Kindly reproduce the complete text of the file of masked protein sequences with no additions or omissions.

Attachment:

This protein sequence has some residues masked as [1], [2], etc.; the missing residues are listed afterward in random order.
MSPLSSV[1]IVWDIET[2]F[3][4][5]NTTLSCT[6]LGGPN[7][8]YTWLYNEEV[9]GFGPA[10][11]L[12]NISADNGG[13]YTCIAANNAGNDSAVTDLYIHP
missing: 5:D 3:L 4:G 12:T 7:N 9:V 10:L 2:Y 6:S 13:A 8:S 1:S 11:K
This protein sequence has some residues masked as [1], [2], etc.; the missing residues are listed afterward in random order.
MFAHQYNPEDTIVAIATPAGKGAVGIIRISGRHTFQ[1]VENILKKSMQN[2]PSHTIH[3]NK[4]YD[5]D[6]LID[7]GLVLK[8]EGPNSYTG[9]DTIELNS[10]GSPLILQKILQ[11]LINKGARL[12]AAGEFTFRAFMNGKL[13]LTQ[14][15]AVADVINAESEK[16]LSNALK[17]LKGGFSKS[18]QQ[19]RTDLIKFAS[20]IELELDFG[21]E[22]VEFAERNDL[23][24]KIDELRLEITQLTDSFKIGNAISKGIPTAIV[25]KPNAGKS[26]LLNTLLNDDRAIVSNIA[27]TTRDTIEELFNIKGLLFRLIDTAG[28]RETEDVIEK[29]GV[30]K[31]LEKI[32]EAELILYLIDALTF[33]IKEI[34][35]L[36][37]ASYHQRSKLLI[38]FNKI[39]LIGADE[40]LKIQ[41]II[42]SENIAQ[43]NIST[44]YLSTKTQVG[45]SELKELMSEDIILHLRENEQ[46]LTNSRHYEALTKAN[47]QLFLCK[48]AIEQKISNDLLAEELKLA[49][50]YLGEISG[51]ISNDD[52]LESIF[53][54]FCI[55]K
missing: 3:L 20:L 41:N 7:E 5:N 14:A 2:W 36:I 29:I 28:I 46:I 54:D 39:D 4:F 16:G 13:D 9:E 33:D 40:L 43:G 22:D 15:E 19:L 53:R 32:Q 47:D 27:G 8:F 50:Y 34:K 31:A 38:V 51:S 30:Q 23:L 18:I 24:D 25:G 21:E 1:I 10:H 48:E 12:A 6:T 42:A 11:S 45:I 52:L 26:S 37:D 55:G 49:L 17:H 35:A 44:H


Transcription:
This protein sequence has some residues masked as [1], [2], etc.; the missing residues are listed afterward in random order.
MSPLSSV[1]IVWDIET[2]F[3][4][5]NTTLSCT[6]LGGPN[7][8]YTWLYNEEV[9]GFGPA[10][11]L[12]NISADNGG[13]YTCIAANNAGNDSAVTDLYIHP
missing: 5:D 3:L 4:G 12:T 7:N 9:V 10:L 2:Y 6:S 13:A 8:S 1:S 11:K
This protein sequence has some residues masked as [1], [2], etc.; the missing residues are listed afterward in random order.
MFAHQYNPEDTIVAIATPAGKGAVGIIRISGRHTFQ[1]VENILKKSMQN[2]PSHTIH[3]NK[4]YD[5]D[6]LID[7]GLVLK[8]EGPNSYTG[9]DTIELNS[10]GSPLILQKILQ[11]LINKGARL[12]AAGEFTFRAFMNGKL[13]LTQ[14][15]AVADVINAESEK[16]LSNALK[17]LKGGFSKS[18]QQ[19]RTDLIKFAS[20]IELELDFG[21]E[22]VEFAERNDL[23][24]KIDELRLEITQLTDSFKIGNAISKGIPTAIV[25]KPNAGKS[26]LLNTLLNDDRAIVSNIA[27]TTRDTIEELFNIKGLLFRLIDTAG[28]RETEDVIEK[29]GV[30]K[31]LEKI[32]EAELILYLIDALTF[33]IKEI[34][35]L[36][37]ASYHQRSKLLI[38]FNKI[39]LIGADE[40]LKIQ[41]II[42]SENIAQ[43]NIST[44]YLSTKTQVG[45]SELKELMSEDIILHLRENEQ[46]LTNSRHYEALTKAN[47]QLFLCK[48]AIEQKISNDLLAEELKLA[49][50]YLGEISG[51]ISNDD[52]LESIF[53][54]FCI[55]K
missing: 3:L 20:L 41:N 7:E 5:N 14:A 2:W 36:I 29:I 28:I 46:I 54:D 39:D 4:F 16:G 13:D 9:E 33:D 40:L 43:G 22:D 15:E 19:L 53:R 32:Q 47:D 27:G 8:F 50:Y 34:K 31:A 38:V 51:S 30:Q 23:L 18:I 24:D 25:G 21:E 1:I 10:H 48:E 12:A 6:T 42:A 11:S 45:I 52:L 26:S 37:D 55:G 49:L 17:H 35:A 44:H